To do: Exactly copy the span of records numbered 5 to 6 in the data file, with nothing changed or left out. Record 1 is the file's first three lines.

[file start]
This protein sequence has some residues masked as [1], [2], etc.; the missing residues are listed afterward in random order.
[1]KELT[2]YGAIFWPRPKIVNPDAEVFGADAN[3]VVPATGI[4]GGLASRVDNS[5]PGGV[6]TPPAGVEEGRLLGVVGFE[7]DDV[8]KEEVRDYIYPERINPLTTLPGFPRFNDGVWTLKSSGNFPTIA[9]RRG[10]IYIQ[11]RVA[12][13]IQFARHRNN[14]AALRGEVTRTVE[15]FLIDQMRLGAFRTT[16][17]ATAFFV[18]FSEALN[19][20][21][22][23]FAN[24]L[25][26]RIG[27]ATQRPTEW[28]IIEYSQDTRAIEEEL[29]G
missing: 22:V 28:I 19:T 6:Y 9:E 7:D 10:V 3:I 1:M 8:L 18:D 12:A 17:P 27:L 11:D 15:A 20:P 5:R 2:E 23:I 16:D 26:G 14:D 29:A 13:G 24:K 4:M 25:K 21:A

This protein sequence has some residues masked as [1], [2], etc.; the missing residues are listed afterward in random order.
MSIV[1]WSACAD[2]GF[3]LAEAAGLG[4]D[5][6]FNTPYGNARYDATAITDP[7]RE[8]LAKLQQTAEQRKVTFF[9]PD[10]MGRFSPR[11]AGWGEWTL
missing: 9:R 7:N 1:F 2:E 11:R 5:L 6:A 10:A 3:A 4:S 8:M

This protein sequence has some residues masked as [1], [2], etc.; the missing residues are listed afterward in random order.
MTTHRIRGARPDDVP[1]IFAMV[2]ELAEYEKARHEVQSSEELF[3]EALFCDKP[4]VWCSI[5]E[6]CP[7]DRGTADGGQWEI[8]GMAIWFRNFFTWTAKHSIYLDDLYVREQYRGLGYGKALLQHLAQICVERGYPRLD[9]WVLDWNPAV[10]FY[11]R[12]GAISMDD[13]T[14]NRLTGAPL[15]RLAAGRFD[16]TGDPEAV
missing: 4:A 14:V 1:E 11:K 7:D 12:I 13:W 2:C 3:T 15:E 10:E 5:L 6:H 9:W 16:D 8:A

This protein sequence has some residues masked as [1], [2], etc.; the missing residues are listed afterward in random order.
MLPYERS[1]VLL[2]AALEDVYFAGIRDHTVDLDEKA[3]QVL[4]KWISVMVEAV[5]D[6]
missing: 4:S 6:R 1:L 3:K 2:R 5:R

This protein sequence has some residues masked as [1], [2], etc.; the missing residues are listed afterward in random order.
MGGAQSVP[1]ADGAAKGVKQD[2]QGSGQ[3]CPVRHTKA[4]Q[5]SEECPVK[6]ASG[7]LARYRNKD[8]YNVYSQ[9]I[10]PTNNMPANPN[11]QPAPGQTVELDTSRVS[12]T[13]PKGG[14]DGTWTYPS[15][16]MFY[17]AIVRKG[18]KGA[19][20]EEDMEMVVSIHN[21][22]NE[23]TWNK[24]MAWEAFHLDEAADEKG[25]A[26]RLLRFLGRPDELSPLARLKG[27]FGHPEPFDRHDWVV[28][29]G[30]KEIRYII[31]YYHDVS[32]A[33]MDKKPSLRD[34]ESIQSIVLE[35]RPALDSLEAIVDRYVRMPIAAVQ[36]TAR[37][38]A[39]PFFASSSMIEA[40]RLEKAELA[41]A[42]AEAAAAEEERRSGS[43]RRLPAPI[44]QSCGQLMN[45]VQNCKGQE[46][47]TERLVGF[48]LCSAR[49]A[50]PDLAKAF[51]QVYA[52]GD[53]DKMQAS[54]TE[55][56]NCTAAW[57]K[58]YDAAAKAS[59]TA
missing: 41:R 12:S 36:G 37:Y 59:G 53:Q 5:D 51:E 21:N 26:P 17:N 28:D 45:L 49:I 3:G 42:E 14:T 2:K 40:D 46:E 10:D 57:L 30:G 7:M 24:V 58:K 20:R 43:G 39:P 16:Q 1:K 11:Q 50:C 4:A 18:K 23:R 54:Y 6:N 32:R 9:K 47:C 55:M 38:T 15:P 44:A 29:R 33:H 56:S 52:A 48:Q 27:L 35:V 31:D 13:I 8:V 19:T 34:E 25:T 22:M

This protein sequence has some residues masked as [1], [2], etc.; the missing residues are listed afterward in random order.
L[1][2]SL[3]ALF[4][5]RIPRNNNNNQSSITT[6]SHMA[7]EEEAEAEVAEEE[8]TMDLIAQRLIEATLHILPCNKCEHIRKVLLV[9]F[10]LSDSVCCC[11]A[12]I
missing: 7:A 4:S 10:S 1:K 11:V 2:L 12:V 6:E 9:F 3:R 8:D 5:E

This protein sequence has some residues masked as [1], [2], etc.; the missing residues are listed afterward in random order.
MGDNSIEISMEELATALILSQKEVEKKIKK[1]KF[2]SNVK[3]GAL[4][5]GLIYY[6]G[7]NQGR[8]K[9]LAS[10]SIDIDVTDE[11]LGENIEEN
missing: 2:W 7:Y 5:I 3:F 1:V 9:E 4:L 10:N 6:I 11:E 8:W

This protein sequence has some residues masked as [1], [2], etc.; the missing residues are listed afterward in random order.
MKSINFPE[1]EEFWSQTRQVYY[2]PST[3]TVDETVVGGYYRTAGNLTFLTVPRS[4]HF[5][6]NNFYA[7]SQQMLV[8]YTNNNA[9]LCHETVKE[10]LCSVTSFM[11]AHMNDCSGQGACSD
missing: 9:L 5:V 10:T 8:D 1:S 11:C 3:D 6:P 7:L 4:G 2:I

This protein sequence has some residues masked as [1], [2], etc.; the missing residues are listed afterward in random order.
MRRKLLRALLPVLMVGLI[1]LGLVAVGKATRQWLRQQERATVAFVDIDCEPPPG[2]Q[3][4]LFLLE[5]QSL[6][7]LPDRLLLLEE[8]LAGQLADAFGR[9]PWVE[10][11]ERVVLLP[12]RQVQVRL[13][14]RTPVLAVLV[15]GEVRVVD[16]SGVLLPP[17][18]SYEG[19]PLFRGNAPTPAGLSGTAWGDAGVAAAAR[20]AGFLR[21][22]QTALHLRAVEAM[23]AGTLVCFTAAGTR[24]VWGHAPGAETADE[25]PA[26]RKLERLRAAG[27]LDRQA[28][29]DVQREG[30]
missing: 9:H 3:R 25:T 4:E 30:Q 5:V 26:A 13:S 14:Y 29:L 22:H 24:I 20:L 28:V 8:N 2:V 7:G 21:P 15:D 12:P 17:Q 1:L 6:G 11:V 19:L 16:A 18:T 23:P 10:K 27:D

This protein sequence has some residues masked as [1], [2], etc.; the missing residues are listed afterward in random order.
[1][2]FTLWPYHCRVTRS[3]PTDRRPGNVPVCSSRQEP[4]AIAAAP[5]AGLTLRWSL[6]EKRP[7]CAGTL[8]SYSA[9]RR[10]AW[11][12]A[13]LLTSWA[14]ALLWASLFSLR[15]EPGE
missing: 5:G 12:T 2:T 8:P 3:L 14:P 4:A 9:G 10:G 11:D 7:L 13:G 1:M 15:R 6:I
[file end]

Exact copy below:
This protein sequence has some residues masked as [1], [2], etc.; the missing residues are listed afterward in random order.
MGGAQSVP[1]ADGAAKGVKQD[2]QGSGQ[3]CPVRHTKA[4]Q[5]SEECPVK[6]ASG[7]LARYRNKD[8]YNVYSQ[9]I[10]PTNNMPANPN[11]QPAPGQTVELDTSRVS[12]T[13]PKGG[14]DGTWTYPS[15][16]MFY[17]AIVRKG[18]KGA[19][20]EEDMEMVVSIHN[21][22]NE[23]TWNK[24]MAWEAFHLDEAADEKG[25]A[26]RLLRFLGRPDELSPLARLKG[27]FGHPEPFDRHDWVV[28][29]G[30]KEIRYII[31]YYHDVS[32]A[33]MDKKPSLRD[34]ESIQSIVLE[35]RPALDSLEAIVDRYVRMPIAAVQ[36]TAR[37][38]A[39]PFFASSSMIEA[40]RLEKAELA[41]A[42]AEAAAAEEERRSGS[43]RRLPAPI[44]QSCGQLMN[45]VQNCKGQE[46][47]TERLVGF[48]LCSAR[49]A[50]PDLAKAF[51]QVYA[52]GD[53]DKMQAS[54]TE[55][56]NCTAAW[57]K[58]YDAAAKAS[59]TA
missing: 41:R 12:S 36:G 37:Y 59:G 53:Q 5:D 51:E 21:N 26:P 17:N 28:D 45:L 49:I 3:G 42:E 14:T 2:K 40:D 46:E 10:D 57:L 30:G 7:M 24:V 58:K 20:R 43:G 39:P 16:Q 1:K 11:Q 50:C 4:A 18:K 23:R 54:Y 6:N 32:R 9:K 47:C 55:M 38:T 15:P 44:A 29:R 33:H 56:S 52:A 48:Q 27:L 35:V 31:D 13:I 8:V 19:T 34:E 25:T 22:M

This protein sequence has some residues masked as [1], [2], etc.; the missing residues are listed afterward in random order.
L[1][2]SL[3]ALF[4][5]RIPRNNNNNQSSITT[6]SHMA[7]EEEAEAEVAEEE[8]TMDLIAQRLIEATLHILPCNKCEHIRKVLLV[9]F[10]LSDSVCCC[11]A[12]I
missing: 7:A 4:S 10:S 1:K 11:V 2:L 12:V 6:E 9:F 3:R 8:D 5:E